MATH 418/544, Final exam Due 2013-12-17, 10:00

MATH 418/544, Final exam
Due 2013-12-17, 10:00
Problem 1. a. Suppose X is uniform in [0, 1]. Find functions f1 , f2 : R → R
so that fi (X) are both uniform in [0, 1] and independent.
b. Repeat with an infinite sequence of functions fi so that fi (X) are all
Problem 2. For two random variables X, Y , prove that
Var(XY ) ≤ 2 Var(X)kY k2∞ + 2 Var(Y )kXk2∞ .
(Recall kXk∞ is the minimal a so that P(|X| ≤ a) = 1).)
Problem 3. For i.i.d. Xn which are symmetric
and not constant (X and −X
have the same distribution), let Sn = i≤n Xi . Prove that a.s. lim sup Sn =
∞, and lim inf Sn = −∞.
Problem 4. Let f (t) = EetX .
a. Give an example of a random variable where f (t) = ∞ for every t 6= 0.
b. Show that for any random variable X the set {t ∈ R : f (t) < ∞)} is
an interval (possibly all of R), and that f is infinitely differentiable in the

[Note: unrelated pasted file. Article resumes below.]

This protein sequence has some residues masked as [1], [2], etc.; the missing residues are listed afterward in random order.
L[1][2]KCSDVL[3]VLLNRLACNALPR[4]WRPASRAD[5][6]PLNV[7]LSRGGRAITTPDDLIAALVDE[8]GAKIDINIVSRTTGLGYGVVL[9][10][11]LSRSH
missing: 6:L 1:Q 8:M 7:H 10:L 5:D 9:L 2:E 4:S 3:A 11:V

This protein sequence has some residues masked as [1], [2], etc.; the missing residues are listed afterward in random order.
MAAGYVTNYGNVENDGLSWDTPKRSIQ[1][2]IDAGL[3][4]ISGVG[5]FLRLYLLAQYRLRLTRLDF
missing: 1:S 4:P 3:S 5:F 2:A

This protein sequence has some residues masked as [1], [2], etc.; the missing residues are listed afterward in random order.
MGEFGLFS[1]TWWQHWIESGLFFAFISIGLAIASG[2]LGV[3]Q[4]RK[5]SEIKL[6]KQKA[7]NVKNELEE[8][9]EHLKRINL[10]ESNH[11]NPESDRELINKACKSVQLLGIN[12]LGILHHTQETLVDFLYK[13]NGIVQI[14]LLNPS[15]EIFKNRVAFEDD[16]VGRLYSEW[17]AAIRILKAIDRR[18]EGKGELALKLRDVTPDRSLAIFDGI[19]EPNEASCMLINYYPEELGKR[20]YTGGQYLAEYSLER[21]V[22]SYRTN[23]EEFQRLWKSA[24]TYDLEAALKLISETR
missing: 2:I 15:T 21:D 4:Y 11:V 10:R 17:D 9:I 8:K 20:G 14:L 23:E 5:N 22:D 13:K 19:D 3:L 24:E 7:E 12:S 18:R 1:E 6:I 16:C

Problem 5. Find (with proof) all possible joint distributions for independent random
variables X, Y that are rotationally symmetric, i.e. if A =
cos a
sin a
− sin a
cos a is a rotation matrix then the vector (X, Y )A has the same distribution as (X, Y ).
Partial marks will be given for proofs with some assumptions on the
Problem 6. A fair coin is tossed repeatedly. Find the expected time until
the sequence HTTHTTHTTH appearsPas follows:
a. Consider the sequence Mn = n − i∈An 2i , where i ∈ An if the first i
letters of the sequence are the results of coins n − i + 1, . . . , n. Show that
Mn is a martingale.
b. Use this to find the required time. Justify all steps.
c. Write your answers for a general pattern if ypossible.
Problem 7. Consider a simple random walk on Z. We have shown that it
is recurrent. Let T be the time it takes to return to 0.
a. Show ET = ∞.
b. What can you say about P(T > n) for large n?
c. Extend your answers to a random walk where the steps have P(X = 2) =
5 , P(X = −3) = 5 .
MATH 418/544, Final exam
Due 2013-12-17, 10:00
8. Suppose Xi are independent
with finite expectation. Suppose
Y =
Xi convergesPa.s., and that
EXi also converges. Is it necessarily
the case that EY = EXi ?
Partial credit for proving the identity under more assumptions (depending on the assumptions).